Like the Junkyard Band in 2008 and Big Chief Monk Boudreaux in 2007, Rob Curto’s Forro For All turned out to be the smash-hit dance party of the 2009 American Folk Festival. Both sets the band played were among the many highlights of the festival. The wildly energetic Friday night performance inspired mass jumping and clapping, while the rainy Saturday afternoon set brought couples, newly versed in the traditional forro style of dancing, to their feet.

Curto, a New York City native who spent several years learning the roots of forro in northeastern Brazil, brought his infectious personality and spectacular accordion skills to the dance stage. No bass player was needed for the four-piece band — the low end of Curto’s accordion brought plenty of deep, funky foundation, as he tickled the tiny ivories on his machine, drawing out the melodies. A guitarist and two percussionists were all that were needed to round out the sound.

And what a sound it was. Landing in among merengue, zydeco and Afro-beat, Curto’s take on forro starts in Brazil and ends somewhere in the wilds of the great diaspora of musical traditions. As befits a New York City musician, there’s a little bit of everything in there — bebop jazz, funk and straight-up rock could be heard at different times. Regardless of genre, it’s an inviting, irresistable melange, and, judging by the crowd reaction at the AFF, it was a welcome addition to the festival lineup.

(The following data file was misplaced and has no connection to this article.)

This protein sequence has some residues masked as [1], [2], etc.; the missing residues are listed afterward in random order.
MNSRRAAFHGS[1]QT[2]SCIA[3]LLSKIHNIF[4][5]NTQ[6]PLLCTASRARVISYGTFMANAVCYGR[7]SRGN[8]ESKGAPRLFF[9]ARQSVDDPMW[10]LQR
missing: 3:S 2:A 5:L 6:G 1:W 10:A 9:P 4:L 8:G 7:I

Saturday’s miserable weather didn’t dampen the spirits of those gathered to hear him. Though the audience was not as large as it was Friday night, they still danced energetically, many soaked to the bone, sporting rain boots and ponchos. Some things, even the rain can’t stop.

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Emily Burnham

Emily Burnham is a Maine native and proud Bangorian, covering business, the arts, restaurants and the culture and history of the Bangor region.